The progress of the Industrial Acceleration Plan was featured in a story that looks at the role of the African Development Bank. A World Bank officer visiting Morocco reinforced the results of a recent Bank study of youth in Morocco. On the tourism front, a major partnership was announced to pursue projects, and Agadir provided details on an upcoming Amazigh music festival.
Morocco partners with the African Development Bank (AfDB). More good news for Morocco from The African Development Bank, which will provide $200 million in 2019, in addition to the $200 million approved in July, to support Morocco’s Industrial Acceleration Plan (IAP), a comprehensive strategy to grow its manufacturing sector and other industrial sectors. The AfDB program, designed in consultation with the Ministries of Industry and Finance, “encourages the government to accelerate the structural reforms needed to diversify the economy” through investment in industries and the export of industrial products, with an emphasis on greater participation from Small and Medium-sized Enterprises (SME).
The IAP aims to increase the GDP share of manufacturing to 23% and create a half-million jobs by 2020. It has two main objectives: to promote investments in all types of industrial activity, and to enable a higher level of participation from SMEs through greater access to financing and investment capital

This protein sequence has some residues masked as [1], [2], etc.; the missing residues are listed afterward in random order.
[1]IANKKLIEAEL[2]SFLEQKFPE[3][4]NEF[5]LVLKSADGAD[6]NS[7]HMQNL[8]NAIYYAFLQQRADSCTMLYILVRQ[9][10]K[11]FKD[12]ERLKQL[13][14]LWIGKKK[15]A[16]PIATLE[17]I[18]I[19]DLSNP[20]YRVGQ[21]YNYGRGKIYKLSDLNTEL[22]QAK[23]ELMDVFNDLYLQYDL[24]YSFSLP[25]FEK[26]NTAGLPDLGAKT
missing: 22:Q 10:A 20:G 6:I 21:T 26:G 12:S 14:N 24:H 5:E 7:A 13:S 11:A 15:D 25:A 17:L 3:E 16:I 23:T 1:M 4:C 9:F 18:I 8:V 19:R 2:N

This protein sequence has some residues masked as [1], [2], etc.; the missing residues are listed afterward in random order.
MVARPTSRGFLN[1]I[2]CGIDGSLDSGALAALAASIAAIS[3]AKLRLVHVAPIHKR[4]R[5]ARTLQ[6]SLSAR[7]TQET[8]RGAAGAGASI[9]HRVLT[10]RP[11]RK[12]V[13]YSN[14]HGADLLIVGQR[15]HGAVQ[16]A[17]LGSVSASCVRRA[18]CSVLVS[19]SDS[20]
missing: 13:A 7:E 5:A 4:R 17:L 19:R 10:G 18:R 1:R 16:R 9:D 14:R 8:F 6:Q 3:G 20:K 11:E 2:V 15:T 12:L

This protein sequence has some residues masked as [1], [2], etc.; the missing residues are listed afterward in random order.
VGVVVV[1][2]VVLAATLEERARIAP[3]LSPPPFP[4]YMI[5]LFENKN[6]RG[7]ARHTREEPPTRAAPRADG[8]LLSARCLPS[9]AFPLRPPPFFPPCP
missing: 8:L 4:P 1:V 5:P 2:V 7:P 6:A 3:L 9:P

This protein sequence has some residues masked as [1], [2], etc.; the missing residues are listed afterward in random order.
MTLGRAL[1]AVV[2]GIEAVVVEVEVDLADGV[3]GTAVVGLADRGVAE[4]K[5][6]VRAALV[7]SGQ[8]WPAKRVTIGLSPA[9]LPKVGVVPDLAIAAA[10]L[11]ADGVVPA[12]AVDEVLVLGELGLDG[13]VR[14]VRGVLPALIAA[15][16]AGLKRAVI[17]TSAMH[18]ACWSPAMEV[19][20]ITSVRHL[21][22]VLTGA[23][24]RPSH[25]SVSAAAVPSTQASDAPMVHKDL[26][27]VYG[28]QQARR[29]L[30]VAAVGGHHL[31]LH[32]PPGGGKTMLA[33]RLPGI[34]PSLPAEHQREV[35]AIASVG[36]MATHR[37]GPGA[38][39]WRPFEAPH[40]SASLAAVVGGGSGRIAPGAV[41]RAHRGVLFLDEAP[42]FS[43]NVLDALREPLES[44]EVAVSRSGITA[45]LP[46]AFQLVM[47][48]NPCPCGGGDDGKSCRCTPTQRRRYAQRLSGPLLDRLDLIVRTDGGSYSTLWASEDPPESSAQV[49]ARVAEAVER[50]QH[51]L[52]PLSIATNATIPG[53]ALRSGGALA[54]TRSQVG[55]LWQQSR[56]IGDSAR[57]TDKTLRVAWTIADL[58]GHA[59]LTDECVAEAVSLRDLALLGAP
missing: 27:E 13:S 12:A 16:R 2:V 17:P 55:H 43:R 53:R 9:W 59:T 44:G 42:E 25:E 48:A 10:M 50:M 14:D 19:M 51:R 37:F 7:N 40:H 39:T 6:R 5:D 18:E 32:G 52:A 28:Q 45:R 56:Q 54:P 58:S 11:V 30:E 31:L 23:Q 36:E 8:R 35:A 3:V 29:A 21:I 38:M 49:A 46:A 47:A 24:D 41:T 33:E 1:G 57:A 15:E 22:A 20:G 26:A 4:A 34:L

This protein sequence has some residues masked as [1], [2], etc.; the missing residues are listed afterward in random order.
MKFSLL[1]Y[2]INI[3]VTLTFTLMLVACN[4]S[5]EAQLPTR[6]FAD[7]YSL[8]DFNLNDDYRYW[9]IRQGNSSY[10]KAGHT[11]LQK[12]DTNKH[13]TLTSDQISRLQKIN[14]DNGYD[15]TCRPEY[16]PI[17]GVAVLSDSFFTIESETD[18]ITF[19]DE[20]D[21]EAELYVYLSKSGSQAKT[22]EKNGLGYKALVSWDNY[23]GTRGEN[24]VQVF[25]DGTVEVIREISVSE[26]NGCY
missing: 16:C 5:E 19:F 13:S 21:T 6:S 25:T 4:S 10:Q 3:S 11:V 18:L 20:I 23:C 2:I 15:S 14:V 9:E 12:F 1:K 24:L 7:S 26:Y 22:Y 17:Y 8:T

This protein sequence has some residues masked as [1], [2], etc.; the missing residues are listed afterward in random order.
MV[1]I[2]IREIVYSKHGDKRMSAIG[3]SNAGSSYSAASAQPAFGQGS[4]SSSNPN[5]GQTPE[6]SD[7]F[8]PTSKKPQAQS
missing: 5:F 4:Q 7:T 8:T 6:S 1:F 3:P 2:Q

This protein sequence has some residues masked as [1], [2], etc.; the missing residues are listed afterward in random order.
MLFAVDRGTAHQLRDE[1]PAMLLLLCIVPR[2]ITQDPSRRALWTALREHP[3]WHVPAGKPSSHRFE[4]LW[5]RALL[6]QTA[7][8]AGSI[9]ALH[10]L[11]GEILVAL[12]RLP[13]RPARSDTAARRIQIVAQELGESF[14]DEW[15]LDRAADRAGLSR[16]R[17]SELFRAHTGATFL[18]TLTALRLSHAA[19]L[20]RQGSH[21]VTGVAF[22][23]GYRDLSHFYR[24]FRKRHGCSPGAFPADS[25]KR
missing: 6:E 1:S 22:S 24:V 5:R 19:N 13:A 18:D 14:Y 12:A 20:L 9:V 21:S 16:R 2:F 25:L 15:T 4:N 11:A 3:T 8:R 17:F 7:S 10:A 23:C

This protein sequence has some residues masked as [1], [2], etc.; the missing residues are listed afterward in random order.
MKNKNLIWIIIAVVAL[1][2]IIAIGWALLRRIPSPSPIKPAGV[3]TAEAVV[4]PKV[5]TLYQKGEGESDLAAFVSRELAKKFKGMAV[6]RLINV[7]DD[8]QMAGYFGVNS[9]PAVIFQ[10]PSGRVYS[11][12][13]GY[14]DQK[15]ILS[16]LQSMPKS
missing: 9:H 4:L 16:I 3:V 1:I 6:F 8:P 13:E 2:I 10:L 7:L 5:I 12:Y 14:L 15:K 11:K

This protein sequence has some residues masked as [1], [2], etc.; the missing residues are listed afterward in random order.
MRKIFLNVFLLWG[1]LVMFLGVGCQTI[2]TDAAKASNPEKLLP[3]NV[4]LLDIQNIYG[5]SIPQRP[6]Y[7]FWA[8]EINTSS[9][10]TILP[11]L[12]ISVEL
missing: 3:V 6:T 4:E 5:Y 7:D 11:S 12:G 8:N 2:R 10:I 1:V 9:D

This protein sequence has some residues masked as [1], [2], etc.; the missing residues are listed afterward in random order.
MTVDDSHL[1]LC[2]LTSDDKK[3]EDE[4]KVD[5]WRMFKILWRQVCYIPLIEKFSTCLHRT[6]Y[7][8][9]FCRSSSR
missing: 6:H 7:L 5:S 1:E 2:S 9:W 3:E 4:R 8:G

According to the AfDB, the industrial sector continues to grow in Morocco, reaching 17.9% of GDP in 2016 (+ 1.5%), and exports increased by 10% between 2013 and 2016. In 2016, the automotive industry accounted for 24.8% of all exports by value, reaching some $5.8 billion. It was followed by the leather and textile sector (an 8.3% increase = to $4 billion), the agri-food industry (+7% = $2.9 billion), aeronautics (+17.7% = $1.1 billion) and electronics (up 8.9% = $900 million).
Experts at the AfDB noted that “Despite these results, the competitiveness of the Moroccan industrial fabric remains limited in relation to its potential, and export products are not very diversified, with limited added value, in comparison with other emerging countries.” The IAP is the strategy to change that, according to Moroccan authorities.
World Bank encourages greater focus on youth. As its report outlined in May, the World Bank believes that Morocco will benefit significantly from investments in youth education, training, and mobilization. The Bank’s director of operation in the Maghreb, Marie Françoise Marie-Nelly, reiterated that message at a roundtable in Morocco on “Innovation in Education, Which Schools for Tomorrow?” She noted that the country will benefit from investing today in youth since Morocco’s age pyramid will begin to reverse itself from 2040. She said, “Morocco must become rich before becoming old,” investing in skills and inclusive strategies that enable young Moroccans to drive economic growth.